An afternoon in Christchurch

An afternoon in Christchurch

We’ve just returned from a trip south, spending a night in Christchurch on the way home. The city was so different from my last visit, a couple of weeks before the February earthquake. We left the car close to the apartment we lived in, in Park Terrace.  That building seem to have survived quite well and was inhabited.

Latest news: my friend Terry has just sent me a link to a video taken along the route of the bus tours, with a very good commentary by Warwick Isaacs, Demolition MAnager for CERA (Chch Earthquake Recovery Authority). Long, but well worth watching.

A closer look showed that the front steps and walls had dropped a bit.

The building next door, DorsetTowers, had not done so well. It was empty, on a slight lean and had been “red-stickered” so I guess it will be demolished.

Round the corner, Victoria Street had some very sad sights.  Beautiful  Knox Church, with a congregation still showing plenty of spirit.

The Victoria Street clock survived amazingly well, with the clock face still showing the time of the earthquake and its top piece at a jaunty angle:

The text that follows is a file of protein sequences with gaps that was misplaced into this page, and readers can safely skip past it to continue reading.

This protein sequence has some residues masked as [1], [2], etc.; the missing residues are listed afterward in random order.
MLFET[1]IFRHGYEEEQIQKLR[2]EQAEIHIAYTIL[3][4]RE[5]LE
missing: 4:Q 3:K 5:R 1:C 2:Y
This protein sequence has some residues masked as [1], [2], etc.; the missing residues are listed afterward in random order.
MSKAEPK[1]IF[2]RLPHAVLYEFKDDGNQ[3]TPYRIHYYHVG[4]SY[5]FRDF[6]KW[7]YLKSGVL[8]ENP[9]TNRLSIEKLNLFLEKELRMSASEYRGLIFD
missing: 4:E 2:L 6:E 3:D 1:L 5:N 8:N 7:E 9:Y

A little further down Victoria Street opposite the casino was Ace Wasabi, our favourite Japanese restaurant. Alas, no more.

The Canterbury Provincial Chambers is being taken down with great care, block by block. It is to be rebuilt.

Across the street is a row of much more modern buildings which apparently are all scheduled for demolition.  There are so many empty sections around the city centre right now, it’s hard to believe that another 700 buildings are still to come down.

We drove round to Madras Street, where we could get reasonably close to the site of the former CTV building.  My wife worked in the top floor of this building during the four years we spent in Christchurch. There’s just bare land now, but the flowers, notes and other mementos speak of the love and grief for the many who were killed here.

There was a brighter side to the day, however . A few days earlier the new Cashel Mall had been opened, made from shipping containers. It was bright and cheerful.

I managed to catch a typical Christchurch scene: a Christ’s College boy who’d found something nice to look at.

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